10 incredibly creative sculptures from around the world
Posted on 11/02/2018 Modified on 12/02/2018

CultureBelgium

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The world of contemporary sculpture is an extremely creative place. From statues inspired by cartoons to entire gardens inspired by sustainability, these are the stories behind some of the most famous pieces in the world.

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  • The Sun Voyager, Reykjavik
    © Dmitry Islentyev / 123RF
    The Sun Voyager, Reykjavik

    The Sun Voyager (Sólfar in Icelandic) by Jón Gunnar Árnason stands on the seafront in Reykjavik and makes up part of the city's Sculpture and Shore Walk. The stainless steel structure is an ode to both the sun and to the Icelandic people themselves, who migrated to the island several centuries ago in search of new and undiscovered territory.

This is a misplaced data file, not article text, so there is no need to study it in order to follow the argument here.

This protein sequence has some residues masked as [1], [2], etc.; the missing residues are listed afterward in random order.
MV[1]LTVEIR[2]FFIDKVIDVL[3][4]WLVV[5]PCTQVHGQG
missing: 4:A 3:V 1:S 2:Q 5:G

• De Vaartkapoen, Brussels
    © Skyfish555 / 123RF
    De Vaartkapoen, Brussels

    This cheeky statue can be found in front of the Communauté Française building in Brussels' Molenbeek district. The name De Vaartkapoen was a nickname given to people from Molenbeek (De vaart means 'the canal', whilst kapoen means 'cheeky') and the statue stands in testament to their troublemaking.

  • Mustangs, Irving
    © grayphotography / 123RF
    Mustangs, Irving

    You'll find this impressive parade of horses galloping through a fountain in the centre of Irving, Texas. It's the work of Robert Glen, made in honour of the mustangs, or free-roaming horses which used to populate the American state. Made entirely of bronze, it's the largest equestrian sculpture in the world and took its creator seven years to finish.

  • Gardens by the Bay, Singapore
    Kjersti Jorgensen / 123RF
    Gardens by the Bay, Singapore

    This incredible series of gardens is based upon the vision of turning Singapore from a Garden City into a City in a Garden. Its aim is to improve quality of life by enhancing greenery and flora in the city.

  • Light of the Moon, Michigan
    © Igor Averin / 123RF
    Light of the Moon, Michigan

    This piece of art by Polish-born sculptor Igor Mitoraj can now be found in the Meijer Gardens & Sculpture Park, in Michigan, USA. The tilted, fragmented face represents both lost civilisations and artifacts that we recover from those bygone times.

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